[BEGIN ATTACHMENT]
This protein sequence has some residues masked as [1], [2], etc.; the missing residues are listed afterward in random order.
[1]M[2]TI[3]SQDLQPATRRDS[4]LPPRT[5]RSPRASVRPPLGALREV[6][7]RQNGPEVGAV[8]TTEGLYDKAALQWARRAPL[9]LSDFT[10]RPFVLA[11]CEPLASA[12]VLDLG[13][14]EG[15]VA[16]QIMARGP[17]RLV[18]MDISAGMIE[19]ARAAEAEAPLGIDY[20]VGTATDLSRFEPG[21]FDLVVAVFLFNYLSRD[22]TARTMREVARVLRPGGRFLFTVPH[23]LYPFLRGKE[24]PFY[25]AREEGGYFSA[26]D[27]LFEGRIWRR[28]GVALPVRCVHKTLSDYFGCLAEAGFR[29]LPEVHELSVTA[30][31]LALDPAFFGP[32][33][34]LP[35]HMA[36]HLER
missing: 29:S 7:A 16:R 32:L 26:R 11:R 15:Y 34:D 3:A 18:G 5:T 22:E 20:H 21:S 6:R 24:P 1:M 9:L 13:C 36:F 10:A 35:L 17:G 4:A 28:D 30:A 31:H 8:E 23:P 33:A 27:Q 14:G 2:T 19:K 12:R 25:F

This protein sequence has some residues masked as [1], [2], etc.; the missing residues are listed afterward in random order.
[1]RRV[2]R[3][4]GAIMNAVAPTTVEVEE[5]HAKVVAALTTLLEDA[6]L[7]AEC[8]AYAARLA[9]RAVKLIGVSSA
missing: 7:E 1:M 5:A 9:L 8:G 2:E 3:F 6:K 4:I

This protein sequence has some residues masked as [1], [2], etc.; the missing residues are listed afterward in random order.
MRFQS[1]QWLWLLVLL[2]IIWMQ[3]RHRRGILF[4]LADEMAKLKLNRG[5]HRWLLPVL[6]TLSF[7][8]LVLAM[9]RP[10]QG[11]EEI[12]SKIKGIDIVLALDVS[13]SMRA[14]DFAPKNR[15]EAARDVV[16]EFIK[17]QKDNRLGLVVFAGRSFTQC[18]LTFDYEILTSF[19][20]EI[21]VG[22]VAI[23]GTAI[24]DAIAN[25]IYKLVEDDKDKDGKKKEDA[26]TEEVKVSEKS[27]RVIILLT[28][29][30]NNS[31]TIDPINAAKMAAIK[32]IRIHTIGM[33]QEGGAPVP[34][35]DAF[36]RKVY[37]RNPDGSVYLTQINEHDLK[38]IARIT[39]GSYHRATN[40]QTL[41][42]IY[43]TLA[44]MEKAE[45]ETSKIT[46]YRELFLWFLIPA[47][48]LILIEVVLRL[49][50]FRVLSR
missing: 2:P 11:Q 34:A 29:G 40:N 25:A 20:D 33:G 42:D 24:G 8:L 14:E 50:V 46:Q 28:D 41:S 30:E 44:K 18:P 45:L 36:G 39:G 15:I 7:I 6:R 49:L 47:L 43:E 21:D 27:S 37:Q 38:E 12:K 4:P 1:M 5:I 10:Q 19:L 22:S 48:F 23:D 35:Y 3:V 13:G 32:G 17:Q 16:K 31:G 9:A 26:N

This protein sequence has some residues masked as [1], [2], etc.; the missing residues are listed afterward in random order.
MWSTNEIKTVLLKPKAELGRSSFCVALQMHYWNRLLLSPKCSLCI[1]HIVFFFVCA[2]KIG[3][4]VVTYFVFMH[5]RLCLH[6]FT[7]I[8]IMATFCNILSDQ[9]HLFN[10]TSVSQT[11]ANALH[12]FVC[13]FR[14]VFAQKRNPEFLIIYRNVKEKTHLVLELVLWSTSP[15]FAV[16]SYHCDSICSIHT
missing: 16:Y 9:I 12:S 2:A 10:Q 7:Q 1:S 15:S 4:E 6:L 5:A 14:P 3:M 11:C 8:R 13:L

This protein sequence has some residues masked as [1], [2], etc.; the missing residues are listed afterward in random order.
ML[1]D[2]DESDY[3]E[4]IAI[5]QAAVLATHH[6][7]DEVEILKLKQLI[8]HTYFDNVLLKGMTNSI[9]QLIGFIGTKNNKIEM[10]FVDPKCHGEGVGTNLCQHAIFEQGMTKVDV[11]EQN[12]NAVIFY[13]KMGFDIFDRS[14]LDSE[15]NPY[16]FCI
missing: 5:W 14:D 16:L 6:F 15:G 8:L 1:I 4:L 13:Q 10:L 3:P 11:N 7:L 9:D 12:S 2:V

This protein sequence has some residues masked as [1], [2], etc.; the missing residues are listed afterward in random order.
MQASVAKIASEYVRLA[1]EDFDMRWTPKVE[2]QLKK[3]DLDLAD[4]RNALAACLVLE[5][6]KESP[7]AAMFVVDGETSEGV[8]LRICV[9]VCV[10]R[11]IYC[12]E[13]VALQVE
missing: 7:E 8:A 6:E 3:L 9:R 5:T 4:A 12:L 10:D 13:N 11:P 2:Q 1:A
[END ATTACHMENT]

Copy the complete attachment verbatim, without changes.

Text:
This protein sequence has some residues masked as [1], [2], etc.; the missing residues are listed afterward in random order.
[1]M[2]TI[3]SQDLQPATRRDS[4]LPPRT[5]RSPRASVRPPLGALREV[6][7]RQNGPEVGAV[8]TTEGLYDKAALQWARRAPL[9]LSDFT[10]RPFVLA[11]CEPLASA[12]VLDLG[13][14]EG[15]VA[16]QIMARGP[17]RLV[18]MDISAGMIE[19]ARAAEAEAPLGIDY[20]VGTATDLSRFEPG[21]FDLVVAVFLFNYLSRD[22]TARTMREVARVLRPGGRFLFTVPH[23]LYPFLRGKE[24]PFY[25]AREEGGYFSA[26]D[27]LFEGRIWRR[28]GVALPVRCVHKTLSDYFGCLAEAGFR[29]LPEVHELSVTA[30][31]LALDPAFFGP[32][33][34]LP[35]HMA[36]HLER
missing: 29:S 7:A 16:R 32:L 26:R 11:R 15:Y 34:D 3:A 18:G 5:T 22:E 20:H 21:S 6:R 24:P 1:M 9:L 13:C 36:F 10:A 35:L 17:G 4:A 28:D 30:A 31:H 8:E 23:P 33:A 27:Q 14:G 2:T 19:K 12:R 25:F

This protein sequence has some residues masked as [1], [2], etc.; the missing residues are listed afterward in random order.
[1]RRV[2]R[3][4]GAIMNAVAPTTVEVEE[5]HAKVVAALTTLLEDA[6]L[7]AEC[8]AYAARLA[9]RAVKLIGVSSA
missing: 7:E 1:M 5:A 9:L 8:G 2:E 3:F 6:K 4:I

This protein sequence has some residues masked as [1], [2], etc.; the missing residues are listed afterward in random order.
MRFQS[1]QWLWLLVLL[2]IIWMQ[3]RHRRGILF[4]LADEMAKLKLNRG[5]HRWLLPVL[6]TLSF[7][8]LVLAM[9]RP[10]QG[11]EEI[12]SKIKGIDIVLALDVS[13]SMRA[14]DFAPKNR[15]EAARDVV[16]EFIK[17]QKDNRLGLVVFAGRSFTQC[18]LTFDYEILTSF[19][20]EI[21]VG[22]VAI[23]GTAI[24]DAIAN[25]IYKLVEDDKDKDGKKKEDA[26]TEEVKVSEKS[27]RVIILLT[28][29][30]NNS[31]TIDPINAAKMAAIK[32]IRIHTIGM[33]QEGGAPVP[34][35]DAF[36]RKVY[37]RNPDGSVYLTQINEHDLK[38]IARIT[39]GSYHRATN[40]QTL[41][42]IY[43]TLA[44]MEKAE[45]ETSKIT[46]YRELFLWFLIPA[47][48]LILIEVVLRL[49][50]FRVLSR
missing: 2:P 11:Q 34:A 29:G 40:N 25:A 20:D 33:G 42:D 24:G 8:L 14:E 50:V 46:Q 28:D 41:S 30:E 44:K 18:P 45:L 36:G 39:G 15:I 7:I 6:R 49:L 47:L 43:E 21:D 27:S 37:Q 38:E 12:K 4:P 1:M 5:I 10:Q 19:L 22:S 48:F 23:D 35:Y 3:V 13:G 32:G 17:Q 16:K 31:G 9:A 26:N

This protein sequence has some residues masked as [1], [2], etc.; the missing residues are listed afterward in random order.
MWSTNEIKTVLLKPKAELGRSSFCVALQMHYWNRLLLSPKCSLCI[1]HIVFFFVCA[2]KIG[3][4]VVTYFVFMH[5]RLCLH[6]FT[7]I[8]IMATFCNILSDQ[9]HLFN[10]TSVSQT[11]ANALH[12]FVC[13]FR[14]VFAQKRNPEFLIIYRNVKEKTHLVLELVLWSTSP[15]FAV[16]SYHCDSICSIHT
missing: 16:Y 9:I 12:S 2:A 10:Q 7:Q 1:S 15:S 4:E 6:L 5:A 14:P 3:M 11:C 8:R 13:L

This protein sequence has some residues masked as [1], [2], etc.; the missing residues are listed afterward in random order.
ML[1]D[2]DESDY[3]E[4]IAI[5]QAAVLATHH[6][7]DEVEILKLKQLI[8]HTYFDNVLLKGMTNSI[9]QLIGFIGTKNNKIEM[10]FVDPKCHGEGVGTNLCQHAIFEQGMTKVDV[11]EQN[12]NAVIFY[13]KMGFDIFDRS[14]LDSE[15]NPY[16]FCI
missing: 5:W 14:D 16:L 6:F 15:G 8:L 1:I 4:L 13:Q 10:L 3:P 11:N 7:L 9:D 12:S 2:V

This protein sequence has some residues masked as [1], [2], etc.; the missing residues are listed afterward in random order.
MQASVAKIASEYVRLA[1]EDFDMRWTPKVE[2]QLKK[3]DLDLAD[4]RNALAACLVLE[5][6]KESP[7]AAMFVVDGETSEGV[8]LRICV[9]VCV[10]R[11]IYC[12]E[13]VALQVE
missing: 7:E 8:A 6:E 3:L 9:R 5:T 4:A 12:L 10:D 13:N 11:P 2:Q 1:A